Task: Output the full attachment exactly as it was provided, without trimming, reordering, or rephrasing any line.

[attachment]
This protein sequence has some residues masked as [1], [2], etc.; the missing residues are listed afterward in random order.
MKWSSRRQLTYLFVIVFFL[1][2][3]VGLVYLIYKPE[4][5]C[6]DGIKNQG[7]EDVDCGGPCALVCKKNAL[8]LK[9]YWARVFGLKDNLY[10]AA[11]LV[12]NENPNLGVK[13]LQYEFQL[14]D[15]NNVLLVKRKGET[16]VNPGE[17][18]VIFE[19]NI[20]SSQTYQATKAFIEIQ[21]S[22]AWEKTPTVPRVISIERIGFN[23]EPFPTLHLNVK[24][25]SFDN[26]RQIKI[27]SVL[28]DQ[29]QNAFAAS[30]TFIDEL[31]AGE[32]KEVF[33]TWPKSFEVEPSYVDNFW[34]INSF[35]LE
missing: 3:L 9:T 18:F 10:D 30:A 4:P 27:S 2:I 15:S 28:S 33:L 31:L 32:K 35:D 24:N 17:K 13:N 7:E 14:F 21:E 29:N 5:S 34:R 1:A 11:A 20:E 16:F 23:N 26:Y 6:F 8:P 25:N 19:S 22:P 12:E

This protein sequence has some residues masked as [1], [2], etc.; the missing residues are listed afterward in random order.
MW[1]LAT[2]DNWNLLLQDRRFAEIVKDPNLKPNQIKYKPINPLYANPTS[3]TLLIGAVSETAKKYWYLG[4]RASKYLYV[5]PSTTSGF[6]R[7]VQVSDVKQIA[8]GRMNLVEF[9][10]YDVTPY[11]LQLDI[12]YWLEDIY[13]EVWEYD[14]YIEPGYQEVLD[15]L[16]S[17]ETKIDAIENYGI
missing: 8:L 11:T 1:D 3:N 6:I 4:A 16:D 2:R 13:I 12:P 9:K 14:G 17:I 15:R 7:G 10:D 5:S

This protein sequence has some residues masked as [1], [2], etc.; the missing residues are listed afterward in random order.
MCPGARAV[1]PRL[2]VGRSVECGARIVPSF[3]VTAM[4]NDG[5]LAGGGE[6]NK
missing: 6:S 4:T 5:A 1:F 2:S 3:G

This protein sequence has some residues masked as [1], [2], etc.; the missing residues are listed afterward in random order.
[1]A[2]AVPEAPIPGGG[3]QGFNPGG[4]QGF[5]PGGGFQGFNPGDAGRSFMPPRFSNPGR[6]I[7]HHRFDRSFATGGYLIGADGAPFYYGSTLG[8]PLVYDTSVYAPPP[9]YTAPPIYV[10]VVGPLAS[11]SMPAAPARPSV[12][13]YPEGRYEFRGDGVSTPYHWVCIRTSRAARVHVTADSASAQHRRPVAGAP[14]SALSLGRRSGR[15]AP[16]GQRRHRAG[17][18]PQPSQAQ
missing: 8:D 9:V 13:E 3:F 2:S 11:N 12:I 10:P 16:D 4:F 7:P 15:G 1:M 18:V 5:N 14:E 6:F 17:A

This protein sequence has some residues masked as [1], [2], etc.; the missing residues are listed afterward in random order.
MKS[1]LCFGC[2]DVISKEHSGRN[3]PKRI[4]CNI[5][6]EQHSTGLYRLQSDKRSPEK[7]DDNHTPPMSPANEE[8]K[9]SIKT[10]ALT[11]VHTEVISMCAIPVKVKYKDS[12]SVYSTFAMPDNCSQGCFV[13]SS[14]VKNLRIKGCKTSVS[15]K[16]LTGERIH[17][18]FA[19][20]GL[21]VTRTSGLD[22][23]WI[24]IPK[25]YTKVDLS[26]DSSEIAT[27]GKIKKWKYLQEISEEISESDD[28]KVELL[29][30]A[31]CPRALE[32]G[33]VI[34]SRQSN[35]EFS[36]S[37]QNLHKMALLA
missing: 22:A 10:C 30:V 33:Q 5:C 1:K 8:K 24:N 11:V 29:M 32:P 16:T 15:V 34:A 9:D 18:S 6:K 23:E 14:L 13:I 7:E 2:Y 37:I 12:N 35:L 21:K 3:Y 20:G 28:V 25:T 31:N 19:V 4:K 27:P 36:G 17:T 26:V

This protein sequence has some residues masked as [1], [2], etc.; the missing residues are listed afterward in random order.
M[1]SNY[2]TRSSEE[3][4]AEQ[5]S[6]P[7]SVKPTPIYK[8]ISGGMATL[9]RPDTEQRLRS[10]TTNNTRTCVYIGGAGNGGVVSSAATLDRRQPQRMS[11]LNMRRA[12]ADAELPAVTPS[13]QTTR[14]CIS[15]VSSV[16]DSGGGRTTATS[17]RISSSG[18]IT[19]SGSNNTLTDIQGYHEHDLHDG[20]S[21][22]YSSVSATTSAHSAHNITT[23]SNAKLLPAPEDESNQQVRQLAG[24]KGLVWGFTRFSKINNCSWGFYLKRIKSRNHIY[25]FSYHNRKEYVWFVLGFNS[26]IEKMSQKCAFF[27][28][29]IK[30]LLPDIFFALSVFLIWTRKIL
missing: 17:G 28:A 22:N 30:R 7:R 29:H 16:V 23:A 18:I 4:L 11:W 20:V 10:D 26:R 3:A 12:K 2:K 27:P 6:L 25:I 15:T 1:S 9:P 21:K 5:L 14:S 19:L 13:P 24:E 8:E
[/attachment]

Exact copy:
This protein sequence has some residues masked as [1], [2], etc.; the missing residues are listed afterward in random order.
MKWSSRRQLTYLFVIVFFL[1][2][3]VGLVYLIYKPE[4][5]C[6]DGIKNQG[7]EDVDCGGPCALVCKKNAL[8]LK[9]YWARVFGLKDNLY[10]AA[11]LV[12]NENPNLGVK[13]LQYEFQL[14]D[15]NNVLLVKRKGET[16]VNPGE[17][18]VIFE[19]NI[20]SSQTYQATKAFIEIQ[21]S[22]AWEKTPTVPRVISIERIGFN[23]EPFPTLHLNVK[24][25]SFDN[26]RQIKI[27]SVL[28]DQ[29]QNAFAAS[30]TFIDEL[31]AGE[32]KEVF[33]TWPKSFEVEPSYVDNFW[34]INSF[35]LE
missing: 3:L 9:T 18:F 10:D 30:A 4:P 27:S 2:I 15:S 28:S 33:L 31:L 32:K 35:D 24:N 17:K 13:N 7:E 14:F 21:E 29:N 5:S 34:R 1:A 11:A 20:E 16:F 23:N 26:Y 6:F 8:P 25:N 19:S 22:P 12:E

This protein sequence has some residues masked as [1], [2], etc.; the missing residues are listed afterward in random order.
MW[1]LAT[2]DNWNLLLQDRRFAEIVKDPNLKPNQIKYKPINPLYANPTS[3]TLLIGAVSETAKKYWYLG[4]RASKYLYV[5]PSTTSGF[6]R[7]VQVSDVKQIA[8]GRMNLVEF[9][10]YDVTPY[11]LQLDI[12]YWLEDIY[13]EVWEYD[14]YIEPGYQEVLD[15]L[16]S[17]ETKIDAIENYGI
missing: 8:L 11:T 1:D 3:N 6:I 4:A 16:D 2:R 13:I 12:P 9:K 14:G 17:I 15:R 7:G 10:D 5:S

This protein sequence has some residues masked as [1], [2], etc.; the missing residues are listed afterward in random order.
MCPGARAV[1]PRL[2]VGRSVECGARIVPSF[3]VTAM[4]NDG[5]LAGGGE[6]NK
missing: 6:S 4:T 5:A 1:F 2:S 3:G

This protein sequence has some residues masked as [1], [2], etc.; the missing residues are listed afterward in random order.
[1]A[2]AVPEAPIPGGG[3]QGFNPGG[4]QGF[5]PGGGFQGFNPGDAGRSFMPPRFSNPGR[6]I[7]HHRFDRSFATGGYLIGADGAPFYYGSTLG[8]PLVYDTSVYAPPP[9]YTAPPIYV[10]VVGPLAS[11]SMPAAPARPSV[12][13]YPEGRYEFRGDGVSTPYHWVCIRTSRAARVHVTADSASAQHRRPVAGAP[14]SALSLGRRSGR[15]AP[16]GQRRHRAG[17][18]PQPSQAQ
missing: 8:D 9:V 13:E 3:F 2:S 11:N 12:I 10:P 16:D 4:F 7:P 15:G 1:M 18:V 5:N 14:E 6:F 17:A

This protein sequence has some residues masked as [1], [2], etc.; the missing residues are listed afterward in random order.
MKS[1]LCFGC[2]DVISKEHSGRN[3]PKRI[4]CNI[5][6]EQHSTGLYRLQSDKRSPEK[7]DDNHTPPMSPANEE[8]K[9]SIKT[10]ALT[11]VHTEVISMCAIPVKVKYKDS[12]SVYSTFAMPDNCSQGCFV[13]SS[14]VKNLRIKGCKTSVS[15]K[16]LTGERIH[17][18]FA[19][20]GL[21]VTRTSGLD[22][23]WI[24]IPK[25]YTKVDLS[26]DSSEIAT[27]GKIKKWKYLQEISEEISESDD[28]KVELL[29][30]A[31]CPRALE[32]G[33]VI[34]SRQSN[35]EFS[36]S[37]QNLHKMALLA
missing: 22:A 10:C 30:V 33:Q 5:C 1:K 8:K 24:N 11:V 29:M 32:P 16:T 15:V 34:A 9:D 18:S 6:K 23:E 14:L 13:I 7:E 2:Y 37:I 12:N 35:L 21:K 3:Y 20:G 28:V 25:T 31:N 19:V 4:K 27:P 36:G 17:T 26:V

This protein sequence has some residues masked as [1], [2], etc.; the missing residues are listed afterward in random order.
M[1]SNY[2]TRSSEE[3][4]AEQ[5]S[6]P[7]SVKPTPIYK[8]ISGGMATL[9]RPDTEQRLRS[10]TTNNTRTCVYIGGAGNGGVVSSAATLDRRQPQRMS[11]LNMRRA[12]ADAELPAVTPS[13]QTTR[14]CIS[15]VSSV[16]DSGGGRTTATS[17]RISSSG[18]IT[19]SGSNNTLTDIQGYHEHDLHDG[20]S[21][22]YSSVSATTSAHSAHNITT[23]SNAKLLPAPEDESNQQVRQLAG[24]KGLVWGFTRFSKINNCSWGFYLKRIKSRNHIY[25]FSYHNRKEYVWFVLGFNS[26]IEKMSQKCAFF[27][28][29]IK[30]LLPDIFFALSVFLIWTRKIL
missing: 17:G 28:A 22:N 30:R 7:R 29:H 16:V 23:A 18:I 4:L 11:W 20:V 10:D 26:R 3:A 12:K 2:K 27:P 6:L 25:I 15:T 1:S 9:P 21:K 5:L 14:S 19:L 13:P 24:E 8:E